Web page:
In a narrow victory for abortion rights, the U.S. Supreme Court struck down a Louisiana anti-abortion law in June Medical Services v. Russo on Monday. The Louisiana law would have required abortion providers to have admitting privileges at a hospital within 30 miles of the clinic, which would have effectively eliminated all clinics in the state but one. In striking it down, the Court uphold the precedent it set back in 2016, when it declared a nearly identical Texas law unconstitutional. The ruling will prevent two of Louisiana’s three remaining abortion clinics from being shuttered, protecting abortion access for the nearly 1 million women of reproductive age.
That’s worth celebrating, but the fight to secure abortion rights is far from won. Chief Justice John Roberts, who cast the deciding vote, made it clear that while he generally supports courts being bound to their prior decisions, he still does not support the decision from the 2016 Texas case where he joined in the dissent.
He can’t be counted on to uphold abortion access in future decisions—and he will preside over many future decisions. At least 16 other cases of restrictive state abortion laws could be on their way to the Supreme Court, including Tennessee’s recent “heartbeat” bill and Alabama’s near-total abortion ban.
In fact in 2019, there was a surge in abortion bans at the state level. Abortion opponents continue attacking reproductive rights in 2020, even going as far as weaponizing the current public health crisis of COVID-19 to close clinics and deny care.
The scrapped Louisiana and Texas laws are both examples of TRAP (“targeting regulation of abortion providers”) laws, a political tactic to limit access to abortion services without overtly outlawing them. Under the guise of health and safety precautions, TRAP laws close clinics, roll back affordability, and overall make it more difficult to obtain services. They are part of a larger ideological agenda to chip away at abortion rights until they’re functionally gone.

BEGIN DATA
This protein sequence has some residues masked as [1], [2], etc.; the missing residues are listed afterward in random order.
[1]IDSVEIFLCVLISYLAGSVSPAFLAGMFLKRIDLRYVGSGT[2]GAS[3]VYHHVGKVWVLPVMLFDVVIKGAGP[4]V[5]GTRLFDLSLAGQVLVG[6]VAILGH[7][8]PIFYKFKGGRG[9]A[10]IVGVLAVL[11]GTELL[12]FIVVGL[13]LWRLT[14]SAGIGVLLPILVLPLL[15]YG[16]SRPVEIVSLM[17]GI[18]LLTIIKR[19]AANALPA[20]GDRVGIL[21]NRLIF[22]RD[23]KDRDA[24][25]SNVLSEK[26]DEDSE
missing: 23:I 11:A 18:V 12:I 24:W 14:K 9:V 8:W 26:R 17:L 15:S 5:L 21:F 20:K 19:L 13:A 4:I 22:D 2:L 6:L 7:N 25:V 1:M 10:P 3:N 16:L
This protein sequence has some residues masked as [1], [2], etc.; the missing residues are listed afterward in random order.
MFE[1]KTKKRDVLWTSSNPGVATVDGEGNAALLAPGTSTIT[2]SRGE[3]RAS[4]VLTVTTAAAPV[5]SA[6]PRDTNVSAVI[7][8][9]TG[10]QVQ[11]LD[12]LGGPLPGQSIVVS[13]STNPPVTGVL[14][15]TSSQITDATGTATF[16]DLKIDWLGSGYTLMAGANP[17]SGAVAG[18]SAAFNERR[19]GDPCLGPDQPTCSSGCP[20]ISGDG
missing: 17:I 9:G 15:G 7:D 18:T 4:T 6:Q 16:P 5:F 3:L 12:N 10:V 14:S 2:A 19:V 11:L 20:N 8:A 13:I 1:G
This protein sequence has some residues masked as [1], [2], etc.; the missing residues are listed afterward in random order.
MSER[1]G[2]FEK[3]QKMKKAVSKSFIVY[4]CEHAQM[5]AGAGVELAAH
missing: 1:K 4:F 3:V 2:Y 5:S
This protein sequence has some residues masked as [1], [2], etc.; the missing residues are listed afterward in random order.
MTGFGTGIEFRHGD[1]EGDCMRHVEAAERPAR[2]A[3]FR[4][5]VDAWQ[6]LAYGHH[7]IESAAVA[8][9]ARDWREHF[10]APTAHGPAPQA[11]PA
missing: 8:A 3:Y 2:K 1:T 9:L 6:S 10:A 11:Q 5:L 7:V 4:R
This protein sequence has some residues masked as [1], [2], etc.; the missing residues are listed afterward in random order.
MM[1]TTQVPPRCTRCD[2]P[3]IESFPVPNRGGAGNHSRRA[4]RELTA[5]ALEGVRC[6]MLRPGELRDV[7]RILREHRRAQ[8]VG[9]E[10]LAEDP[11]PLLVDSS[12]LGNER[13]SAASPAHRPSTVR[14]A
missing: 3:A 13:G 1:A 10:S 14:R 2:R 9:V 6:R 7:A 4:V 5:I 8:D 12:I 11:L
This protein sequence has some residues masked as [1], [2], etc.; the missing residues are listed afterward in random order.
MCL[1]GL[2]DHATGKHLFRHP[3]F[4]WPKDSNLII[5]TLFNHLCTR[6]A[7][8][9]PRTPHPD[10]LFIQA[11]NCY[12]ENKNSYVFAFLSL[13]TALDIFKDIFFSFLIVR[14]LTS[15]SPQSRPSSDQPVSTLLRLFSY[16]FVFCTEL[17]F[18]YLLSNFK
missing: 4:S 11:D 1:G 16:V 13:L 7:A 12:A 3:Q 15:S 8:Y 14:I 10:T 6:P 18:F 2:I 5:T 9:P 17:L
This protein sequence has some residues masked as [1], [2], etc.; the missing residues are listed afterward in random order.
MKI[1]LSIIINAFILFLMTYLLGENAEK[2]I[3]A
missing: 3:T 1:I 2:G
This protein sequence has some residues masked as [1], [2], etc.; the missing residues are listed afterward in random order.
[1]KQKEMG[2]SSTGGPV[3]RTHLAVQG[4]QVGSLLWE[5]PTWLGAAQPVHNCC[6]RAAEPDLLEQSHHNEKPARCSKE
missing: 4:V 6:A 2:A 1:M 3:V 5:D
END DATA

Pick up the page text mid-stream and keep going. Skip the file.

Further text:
This week’s Supreme Court decision blocked one specific TRAP law, but not TRAP laws in general. In one form or another, they are still on the books in 24 U.S. states, and this week is far from the last time that federal courts will be ruling on them.
In addition to being gender-oppressive, TRAP laws are also racially oppressive. Black women are more at risk for negative reproductive health outcomes than their white counterparts. It’s no coincidence that states with the most restrictive reproductive health regulations also have the poorest maternal health outcomes, which disproportionately affect Black women. States that pass abortion restrictions tend to be the states with the largest Black populations. For example, Louisiana has the highest maternal mortality rate in the country, with Black women making up 72 percent of pregnancy-related deaths.
Black women experience higher unemployment rates and receive lower earnings on average than white women. That coupled with the obstacles thrown up by anti-abortion legislation—longer wait times, which means taking time off of work and finding childcare, and fewer providers, which means traveling farther and paying more—effectively makes abortion care impossible for many Black women.
As our nation struggles to reckon with police brutality and systemic racism, it is important to acknowledge the racial dimensions of the continuing assault on reproductive rights. Abortion access is a racial justice issue. Restricting abortion access disproportionately affects Black Americans, deepening other inequalities. Anti-abortion laws undermine Black communities and civil rights. In addition to their harm to reproductive rights, TRAP laws are racist.
They are also part of a larger agenda to challenge Roe v. Wade, sending more virulent anti-abortion state laws to the Supreme Court in the hope that some will be upheld, and serve as levers to eventually strike Roe down. So while June Medical Services v. Russo is a victory worth noting, it’s just one of many fights to come to make abortion affordable and accessible for all.
This op-ed by Vina Smith-Ramakrishnan is a Werner Fornos Fellow with the Population Institute originally ran on July 2, 2020 in Newsweek